A late winter bus ride through the rolling, tree-lined hills of Appalachia not only introduced me to my two favorite albums in 2015 but confronted me with thoughts of pain and healing, injustice and equality while seated next to a stranger for hours on end. One album brought tears as I pondered the mortality of everyone I loved and my complicated feelings about the West Coast. The other brought anger – and a sense of awe – as it tackled racial inequality from a place of undefeated strength and joy.
2015 featured the aforementioned albums from Sufjan Stevens and Kendrick Lamar plus so many more I loved. Here are my Favorite Albums 2015 listed in descending order.
It’s mid-October, cold weather is a-comin’ and I am unprepared mentally, physically, spiritually, etc. Surprise, surprise. As a means of blocking out the coming winter and ignoring other pressing matters, today I’ve decided to write about 15 songs – my 2015 Favorite Song Nominees, for lack of a better phrase – that will certainly factor prominently on my year-end list.
Songs are listed in alphabetical order according to title. With one notable exception I elected to limit myself to one song per artist Below,. I’ve included my Faves 2015 Spotify playlist, featuring these 15 songs and many, many others. Enjoy!
Kendrick Lamar’s message in “The Blacker The Berry” continues to speak volumes as Baltimore reacts to Freddie Gray’s death.
The defining pop culture statement about Baltimore’s reaction to Freddie Gray’s April 19 death in police custody – in a year that will be defined by such repeated and senseless acts of institutional racism – came almost two months before this heinous tour made “Charm City” its latest stop.
Kendrick Lamar’s single “The Blacker The Berry” presented a narrator awake to how little those in power cared about his life as a black man, and the frustration and anger inherent in such a realization. The narrator of “The Blacker The Berry” and Baltimore are marching hand in hand this week, it occurred to me as I watched and read reports of peaceful protests and riots occurring in the wake of the 25-year-old Gray’s death.
Baltimore, a once great American industrial city decimated by corporate outsourcing and the phony War On Drugs, now stands at attention, eyes open to the long festering injustice at its doorstep.
Below is an examination of Baltimore’s upheaval and unrest viewed through the prism of “The Blacker The Berry”. It’s worth noting that while Lamar’s narrator refers to himself as a hypocrite throughout the song I view this as a storytelling device the artist employs to provoke thought about the senselessness of black-on-black crime in the face of such an oppressive, corrupt and hateful society. This descriptor by no means disqualifies the narrator’s point of view.
Christopher Owens of Girls
Two weeks from today, I will be in Indio, Calif., for the mega-festival known as Coachella.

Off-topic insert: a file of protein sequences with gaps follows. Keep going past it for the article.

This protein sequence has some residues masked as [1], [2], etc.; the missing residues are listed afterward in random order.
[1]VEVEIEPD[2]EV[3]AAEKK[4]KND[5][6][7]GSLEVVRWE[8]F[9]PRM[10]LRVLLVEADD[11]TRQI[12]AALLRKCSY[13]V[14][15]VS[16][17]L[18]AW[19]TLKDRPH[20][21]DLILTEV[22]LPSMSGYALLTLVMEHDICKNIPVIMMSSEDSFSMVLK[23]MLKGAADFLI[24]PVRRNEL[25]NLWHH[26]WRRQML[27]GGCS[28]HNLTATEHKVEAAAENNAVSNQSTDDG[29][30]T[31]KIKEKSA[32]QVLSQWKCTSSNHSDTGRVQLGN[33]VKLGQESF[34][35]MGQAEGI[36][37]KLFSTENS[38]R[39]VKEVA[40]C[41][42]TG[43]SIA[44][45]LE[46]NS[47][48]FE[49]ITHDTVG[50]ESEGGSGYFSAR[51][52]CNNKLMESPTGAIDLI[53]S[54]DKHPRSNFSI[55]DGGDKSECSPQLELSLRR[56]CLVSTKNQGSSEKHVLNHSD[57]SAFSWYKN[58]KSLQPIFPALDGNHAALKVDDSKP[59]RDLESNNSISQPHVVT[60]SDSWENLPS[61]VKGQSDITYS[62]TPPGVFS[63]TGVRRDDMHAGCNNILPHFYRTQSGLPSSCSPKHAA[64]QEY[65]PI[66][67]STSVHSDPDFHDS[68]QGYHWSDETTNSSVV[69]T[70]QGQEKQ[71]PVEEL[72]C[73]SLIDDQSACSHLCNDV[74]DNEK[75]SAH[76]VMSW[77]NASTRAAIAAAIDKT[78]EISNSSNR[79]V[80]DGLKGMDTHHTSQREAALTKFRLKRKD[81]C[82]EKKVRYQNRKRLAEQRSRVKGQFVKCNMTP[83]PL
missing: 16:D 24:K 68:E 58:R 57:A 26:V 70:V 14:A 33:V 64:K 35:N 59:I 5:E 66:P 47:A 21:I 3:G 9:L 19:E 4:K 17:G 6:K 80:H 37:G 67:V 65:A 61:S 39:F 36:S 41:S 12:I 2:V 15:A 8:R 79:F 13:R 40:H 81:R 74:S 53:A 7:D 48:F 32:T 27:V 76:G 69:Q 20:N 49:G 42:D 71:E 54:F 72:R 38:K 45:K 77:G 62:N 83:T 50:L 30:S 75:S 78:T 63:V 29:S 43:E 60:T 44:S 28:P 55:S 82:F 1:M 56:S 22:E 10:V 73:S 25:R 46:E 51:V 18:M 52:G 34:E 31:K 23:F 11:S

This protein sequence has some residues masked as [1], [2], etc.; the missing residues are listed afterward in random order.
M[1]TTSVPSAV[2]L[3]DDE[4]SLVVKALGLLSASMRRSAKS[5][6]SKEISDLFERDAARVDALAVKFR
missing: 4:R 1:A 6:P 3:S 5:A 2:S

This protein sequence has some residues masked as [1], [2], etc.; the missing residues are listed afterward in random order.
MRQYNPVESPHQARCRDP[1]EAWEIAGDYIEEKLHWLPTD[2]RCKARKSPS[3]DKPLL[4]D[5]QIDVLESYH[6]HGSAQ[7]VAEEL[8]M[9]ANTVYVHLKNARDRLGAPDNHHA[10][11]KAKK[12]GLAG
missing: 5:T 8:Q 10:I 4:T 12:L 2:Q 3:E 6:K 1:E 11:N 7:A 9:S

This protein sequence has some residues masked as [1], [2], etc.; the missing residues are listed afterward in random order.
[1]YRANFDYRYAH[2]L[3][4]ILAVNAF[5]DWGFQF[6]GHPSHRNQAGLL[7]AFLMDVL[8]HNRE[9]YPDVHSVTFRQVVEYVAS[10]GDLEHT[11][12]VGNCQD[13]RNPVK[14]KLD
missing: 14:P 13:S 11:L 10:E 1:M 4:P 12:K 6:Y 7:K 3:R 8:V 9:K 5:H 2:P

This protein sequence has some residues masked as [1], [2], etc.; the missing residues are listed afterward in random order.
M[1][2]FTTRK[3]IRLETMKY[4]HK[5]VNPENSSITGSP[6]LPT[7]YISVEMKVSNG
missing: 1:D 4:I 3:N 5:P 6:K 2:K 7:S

Coachella’s organizers have not released the schedule for the weekend yet. It’s driving me nuts. I want to fret over the tough decisions I am sure await.
The bands I listed here are bands I would see if everything were equal. Scratch that last sentence. Nothing is equal at a major festival. I’ll be lucky to see three of these bands.
Of the nine bands/performers I listed the only two I have seen live are up and coming Cali rapper Kendrick Lamar and indie darlings Girls.
I need to see WU LYF. I don’t understand why. It’s like a compulsion. I need gibberish rock’n’roll. I just do. Oh, and I need to see the Black Keys and get wound up and jump up and down like a kangaroo.
Click the link to play tunes!
Charles Bradley makes the list.
Goodbye, late-arriving summer. Hello, rainy and gray Pacific Northwest fall.
Yes, 2011 is nearly three-quarters in the books. That means I need to buy a suitable jacket, and also begin considering what my favorite songs and albums of 2011 are.
I’ll take a stab at songs first since 2011 has a bountiful crop. Below are 12 songs released this year that I love and could see naming my favorite song of 2011. That does not mean these songs will necessarily populate my top 12 spots at the end of the year though.
NOTE: I decided to list them in alphabetical order according to song title. Ranking them at this point would be an exercise in futility, since I know my mind will change between now and year’s end. Besides I ranked my favorite songs at this year’s midpoint.
Hello Space Needle!
Lost amid all the hubbub of MusicFest Northwest I failed to write about the great day of music I experienced at Bumbershoot on Labor Day. It’s been more than a week since I attended the Seattle arts and music festival, but I figured I’d recap it anyway.
Bumbershoot is a weird creature. The headliners this year were Ray LaMontagne, Wiz Khalifa, and Hall and Oates. No disrespect to those three artists or their fans but they should not headline a mid-to-major music festival in 2011.
Once I looked past Hall and Oates on Monday’s lineup I saw a schedule featuring an intriguing blend of hip-hop, soul, and rock, and established and rising stars. For the most part, the acts I saw delivered on their promise.
Below is a rundown of the shows I experienced on Labor Day at Bumbershoot in Seattle.
Bumbershoot starts Saturday
The concept of writing about Seattle music festival Bumbershoot would not have crossed my mind two weeks ago. I had decided there was no way I wanted to pay for a festival whose headliners included Hall and Oates, Wiz Khalifa, and Ray LaMontagne. C’mon Bumbershoot!
But then a friend offered me discounted tickets and I discovered, upon further inspection, the lineup is not half bad. At least for Sunday and Monday, that is.
Here, in alphabetical order, are the five Bumbershoot acts I am most looking forward to seeing. Some I have seen, while others I have not.